As with other health interventions, community engagement is critical to affect lasting social and behavior change in postpartum family planning (PPFP). Consistent with the MCHIP Program as a whole, FP efforts abide by the notion of a household-to-hospital continuum of care, and the notion that many services can be delivered most effectively at the doorstep of women and couples. Where community health workers (CHWs) already exist and make home visits to women around the time of birth, integrating PPFP messages and services is a logical intervention. Likewise, community sensitization and mobilization around healthy timing and spacing of pregnancies and options for contraception—including long-acting methods—is a common strategy.
MCHIP Community Involvement Key Activities
- Barrier analysis was employed in Uganda, Guinea, and Bangladesh under ACCESS-FP to identify barriers to the transition from LAM to other modern FP methods. Findings helped to inform the design of MCHIP community-based messages and materials.1,2
- In Kenya, MCHIP supported the Ministry to pilot an approach to integrate maternal, infant, and young child nutrition (MIYCN) and FP services within communities and facilities. While at facility for antenatal, intrapartum and postnatal care, as well as FP and well child services, women received MIYCN and FP messages and were offered referrals according to need. In addition, the program had a strong focus on community activities: CHWs shared integrated counseling messages during home visits using MIYCN-FP counseling cards. Messages focused on the importance of exclusive breastfeeding for the first six months, the Lactational Amenorrhea Method (LAM), and timely transition to another modern FP method, return to fertility, and postpartum contraceptive options.
- In Bangladesh, through the Healthy Fertility Study, PPFP was integrated within a successful maternal and newborn health community program, which included home visits, community mobilization sessions, and engagement of “LAM Ambassadors,” as well as counseling and distribution of FP methods.
- In Liberia and Guinea, MCHIP tested innovative approaches such as working with beauty salons to promote FP, distributing condoms, and making referrals for other modern methods. Furthermore, in Liberia, MCHIP started a Contraceptives for Market Project in Grand Bassa and Margibi counties in nine markets. This approach provided FP health education and services at selected markets in an effort to bring services closer to women through trained peer volunteers. MCHIP also developed a sermon guide and engaged Liberian religious leaders in promoting FP.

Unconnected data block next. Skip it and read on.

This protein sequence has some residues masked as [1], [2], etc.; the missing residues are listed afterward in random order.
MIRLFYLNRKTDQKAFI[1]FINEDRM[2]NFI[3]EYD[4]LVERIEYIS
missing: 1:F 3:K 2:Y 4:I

- In India, MCHIP worked to integrate stronger FP counseling and services into Village Health and Nutrition Days at the community level, and tested the use of a postpartum systematic screening tool to identify postpartum women in need of services.
- Interim findings of the Bangladesh Health Fertility study showed that at 12 and 18 months post-delivery, women in the intervention arm showed significantly higher contraceptive prevalence compared with the control group (42% versus 27% at 12 months, and 47% versus 34% at 18 months post-delivery, respectively).3
- In Mali, integrating PPFP into the work of a new cadre of CHWs, called Agents de Santé Communautaire, along with skills strengthening of community health center staff, led to a doubling of FP uptake in MCHIP-supported districts from 2011 to 2012.
1 Kouyate R and Mwebesa W. 2011. LAM and the Transition Barrier Analysis: Uganda and Guinea. ACCESS-FP.
2 Kouyate R. 2010. LAM and the Transition Barrier Analysis: Sylhet, Bangladesh. ACCESS-FP.
3 Ahmed S, Kabir N, Mungia J. et al. Integrating Family Planning within a Community-Based Maternal and Neonatal Health Program in Sylhet, Bangladesh. Asia Regional Meeting on Interventions for Impact in Essential Obstetric and Newborn Care. Dhaka, Bangladesh 2012.